Hitchens on the politics of Hell-fire
Slate now offers, for the discriminating and non-sentimental sort of skeptic, excerpts from Christopher Hitchens' new book: God Is Not Great: How Religion Poisons Everything. Hitchens/Slate/Xtians
"""We do not believe in heaven or hell, yet no statistic will ever find that without these blandishments and threats we commit more crimes of greed or violence than the faithful. (In fact, if a proper statistical inquiry could ever be made, I am sure the evidence would be the other way.) We are reconciled to living only once, except through our children, for whom we are perfectly happy to notice that we must make way, and room. We speculate that it is at least possible that, once people accepted the fact of their short and struggling lives, they might behave better toward each other and not worse. We believe with certainty that an ethical life can be lived without religion. And we know for a fact that the corollary holds true—that religion has caused innumerable people not just to conduct themselves no better than others, but to award themselves permission to behave in ways that would make a brothel-keeper or an ethnic cleanser raise an eyebrow ..."""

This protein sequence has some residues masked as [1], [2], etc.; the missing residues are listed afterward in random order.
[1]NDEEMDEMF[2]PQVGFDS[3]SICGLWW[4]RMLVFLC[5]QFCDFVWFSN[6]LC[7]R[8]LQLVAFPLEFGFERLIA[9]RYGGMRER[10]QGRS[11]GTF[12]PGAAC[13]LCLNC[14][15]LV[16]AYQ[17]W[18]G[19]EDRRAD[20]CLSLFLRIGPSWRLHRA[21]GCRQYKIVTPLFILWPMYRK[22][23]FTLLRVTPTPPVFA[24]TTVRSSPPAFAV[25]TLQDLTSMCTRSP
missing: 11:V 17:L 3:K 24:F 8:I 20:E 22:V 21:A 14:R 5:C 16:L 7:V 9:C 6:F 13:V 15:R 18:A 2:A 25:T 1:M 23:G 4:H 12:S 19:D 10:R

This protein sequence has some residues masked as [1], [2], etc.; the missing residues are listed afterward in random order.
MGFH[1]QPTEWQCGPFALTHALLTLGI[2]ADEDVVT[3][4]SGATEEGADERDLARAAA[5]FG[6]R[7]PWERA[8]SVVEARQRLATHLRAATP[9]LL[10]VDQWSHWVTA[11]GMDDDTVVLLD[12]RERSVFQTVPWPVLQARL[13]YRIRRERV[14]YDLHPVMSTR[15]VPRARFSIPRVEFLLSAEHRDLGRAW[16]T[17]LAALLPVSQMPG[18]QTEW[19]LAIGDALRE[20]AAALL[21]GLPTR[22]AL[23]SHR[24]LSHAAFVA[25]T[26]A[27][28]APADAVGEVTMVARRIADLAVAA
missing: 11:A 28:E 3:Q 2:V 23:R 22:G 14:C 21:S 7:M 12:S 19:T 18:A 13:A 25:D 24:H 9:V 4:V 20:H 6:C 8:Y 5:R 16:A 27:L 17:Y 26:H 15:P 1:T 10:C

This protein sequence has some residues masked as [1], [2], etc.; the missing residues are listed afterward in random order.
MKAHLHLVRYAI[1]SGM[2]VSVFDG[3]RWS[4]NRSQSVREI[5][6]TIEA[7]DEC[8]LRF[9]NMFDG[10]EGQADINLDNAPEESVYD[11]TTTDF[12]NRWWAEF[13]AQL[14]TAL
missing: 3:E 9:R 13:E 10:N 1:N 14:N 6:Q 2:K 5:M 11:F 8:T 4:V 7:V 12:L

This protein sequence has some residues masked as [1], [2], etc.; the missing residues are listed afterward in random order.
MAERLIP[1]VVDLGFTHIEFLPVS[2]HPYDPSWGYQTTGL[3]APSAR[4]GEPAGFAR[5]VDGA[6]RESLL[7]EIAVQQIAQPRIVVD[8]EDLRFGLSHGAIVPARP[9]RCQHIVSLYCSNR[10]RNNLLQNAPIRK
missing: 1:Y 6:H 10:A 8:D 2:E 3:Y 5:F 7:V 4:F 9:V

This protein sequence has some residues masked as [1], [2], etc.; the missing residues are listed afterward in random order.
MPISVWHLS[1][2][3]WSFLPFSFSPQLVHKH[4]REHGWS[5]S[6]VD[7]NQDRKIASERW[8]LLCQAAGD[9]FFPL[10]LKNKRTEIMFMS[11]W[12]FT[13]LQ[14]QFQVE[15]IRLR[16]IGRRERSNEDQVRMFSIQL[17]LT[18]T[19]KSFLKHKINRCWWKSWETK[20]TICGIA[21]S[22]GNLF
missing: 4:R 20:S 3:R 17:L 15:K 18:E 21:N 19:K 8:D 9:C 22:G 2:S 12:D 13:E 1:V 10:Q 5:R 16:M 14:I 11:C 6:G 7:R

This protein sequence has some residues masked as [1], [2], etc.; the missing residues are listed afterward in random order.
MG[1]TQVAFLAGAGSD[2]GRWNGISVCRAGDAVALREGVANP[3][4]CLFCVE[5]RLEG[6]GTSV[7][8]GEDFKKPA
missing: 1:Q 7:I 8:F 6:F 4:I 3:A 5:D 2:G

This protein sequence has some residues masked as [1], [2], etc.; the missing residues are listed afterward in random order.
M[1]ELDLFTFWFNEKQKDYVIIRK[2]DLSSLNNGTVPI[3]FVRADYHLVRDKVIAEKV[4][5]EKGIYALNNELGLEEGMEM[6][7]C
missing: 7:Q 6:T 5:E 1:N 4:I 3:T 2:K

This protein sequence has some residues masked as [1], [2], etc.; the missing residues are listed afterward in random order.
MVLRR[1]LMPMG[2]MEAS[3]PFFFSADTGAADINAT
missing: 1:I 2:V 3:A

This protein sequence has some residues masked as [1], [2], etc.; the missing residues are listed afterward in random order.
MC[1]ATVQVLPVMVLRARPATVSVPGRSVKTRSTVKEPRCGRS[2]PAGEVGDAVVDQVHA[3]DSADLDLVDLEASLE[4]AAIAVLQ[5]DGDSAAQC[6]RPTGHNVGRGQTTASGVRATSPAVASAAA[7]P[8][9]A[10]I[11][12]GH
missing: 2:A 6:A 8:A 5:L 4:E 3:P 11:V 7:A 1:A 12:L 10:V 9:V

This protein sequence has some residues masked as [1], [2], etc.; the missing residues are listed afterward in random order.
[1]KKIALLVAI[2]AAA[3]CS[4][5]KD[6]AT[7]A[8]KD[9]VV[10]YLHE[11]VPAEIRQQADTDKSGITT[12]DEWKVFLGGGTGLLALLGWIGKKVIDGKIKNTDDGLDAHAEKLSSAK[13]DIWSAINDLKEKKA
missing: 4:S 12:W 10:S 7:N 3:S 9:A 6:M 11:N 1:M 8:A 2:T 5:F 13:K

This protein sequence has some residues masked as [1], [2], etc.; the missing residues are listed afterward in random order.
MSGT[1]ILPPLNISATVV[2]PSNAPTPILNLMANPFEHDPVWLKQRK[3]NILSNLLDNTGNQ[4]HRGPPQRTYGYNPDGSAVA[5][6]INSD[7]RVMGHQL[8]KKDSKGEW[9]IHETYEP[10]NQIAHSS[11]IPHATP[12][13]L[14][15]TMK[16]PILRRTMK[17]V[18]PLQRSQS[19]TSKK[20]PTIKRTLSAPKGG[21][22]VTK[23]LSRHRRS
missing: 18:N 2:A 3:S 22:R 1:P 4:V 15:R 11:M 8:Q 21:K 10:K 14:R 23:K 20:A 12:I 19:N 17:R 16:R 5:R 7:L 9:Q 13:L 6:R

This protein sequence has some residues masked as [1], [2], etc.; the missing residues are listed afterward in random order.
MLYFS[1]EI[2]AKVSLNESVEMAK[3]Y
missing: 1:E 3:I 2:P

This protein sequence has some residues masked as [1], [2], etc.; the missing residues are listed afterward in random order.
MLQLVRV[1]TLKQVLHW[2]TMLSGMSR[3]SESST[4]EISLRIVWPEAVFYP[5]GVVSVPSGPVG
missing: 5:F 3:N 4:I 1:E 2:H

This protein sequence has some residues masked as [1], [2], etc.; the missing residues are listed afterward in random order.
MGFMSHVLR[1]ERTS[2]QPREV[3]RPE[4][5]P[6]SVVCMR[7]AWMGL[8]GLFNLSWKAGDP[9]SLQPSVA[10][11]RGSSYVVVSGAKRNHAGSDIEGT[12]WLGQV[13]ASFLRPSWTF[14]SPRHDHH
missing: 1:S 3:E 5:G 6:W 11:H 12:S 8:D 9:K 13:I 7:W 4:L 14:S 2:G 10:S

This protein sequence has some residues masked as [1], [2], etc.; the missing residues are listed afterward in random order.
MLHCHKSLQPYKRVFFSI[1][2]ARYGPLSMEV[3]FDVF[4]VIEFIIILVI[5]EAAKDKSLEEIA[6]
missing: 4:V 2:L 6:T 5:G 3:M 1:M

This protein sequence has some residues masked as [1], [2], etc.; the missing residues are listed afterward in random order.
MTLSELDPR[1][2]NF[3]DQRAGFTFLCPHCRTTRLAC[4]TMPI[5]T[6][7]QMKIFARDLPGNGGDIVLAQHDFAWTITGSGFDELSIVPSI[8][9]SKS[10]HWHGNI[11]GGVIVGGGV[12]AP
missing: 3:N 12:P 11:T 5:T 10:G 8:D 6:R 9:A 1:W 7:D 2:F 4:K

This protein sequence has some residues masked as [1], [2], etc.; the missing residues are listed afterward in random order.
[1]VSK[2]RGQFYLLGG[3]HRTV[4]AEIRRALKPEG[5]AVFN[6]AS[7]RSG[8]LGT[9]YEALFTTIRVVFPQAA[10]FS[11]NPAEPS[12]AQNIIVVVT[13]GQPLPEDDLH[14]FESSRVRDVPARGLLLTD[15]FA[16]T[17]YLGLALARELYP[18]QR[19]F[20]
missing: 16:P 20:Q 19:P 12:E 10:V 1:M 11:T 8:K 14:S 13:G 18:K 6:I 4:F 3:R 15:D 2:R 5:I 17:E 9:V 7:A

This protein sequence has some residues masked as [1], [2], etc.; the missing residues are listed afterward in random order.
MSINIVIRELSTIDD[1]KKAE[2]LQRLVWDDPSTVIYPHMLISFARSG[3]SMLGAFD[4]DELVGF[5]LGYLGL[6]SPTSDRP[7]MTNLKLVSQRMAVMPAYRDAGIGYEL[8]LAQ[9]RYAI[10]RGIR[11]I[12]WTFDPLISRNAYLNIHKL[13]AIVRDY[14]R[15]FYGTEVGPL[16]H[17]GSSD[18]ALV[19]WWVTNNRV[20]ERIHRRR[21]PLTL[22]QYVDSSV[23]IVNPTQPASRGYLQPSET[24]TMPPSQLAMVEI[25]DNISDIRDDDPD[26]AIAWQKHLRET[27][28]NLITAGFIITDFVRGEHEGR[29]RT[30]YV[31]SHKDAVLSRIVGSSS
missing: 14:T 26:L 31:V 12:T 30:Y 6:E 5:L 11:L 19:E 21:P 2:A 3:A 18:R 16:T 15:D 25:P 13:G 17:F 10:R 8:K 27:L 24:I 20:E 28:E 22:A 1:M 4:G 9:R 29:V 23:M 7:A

Mahster Hitchens raises an important if somewhat obvious point (obvious to anyone who ever bothered with the cliffsnotes to Hume) in opposition to those religious conservatives who suggest that without threat of Hell-Fire, society falls into decay or anarchy (of course that never stopped centuries of warfare waged by xtians, muslims, jews, etc.). CH however arrogant does have a certain gift for putting forth skeptical arguments in a coherent fashion (and quoting some of Hitchens' bon mots will generally piss off both biblethumping idiots and whiny-ass liberals). And whether you agree with him or not (or his politics) one might respect his courage (he, like his pal Rushdie, also lives under threat from the muslim nuts, if not from some zealous Catholics or fundies).
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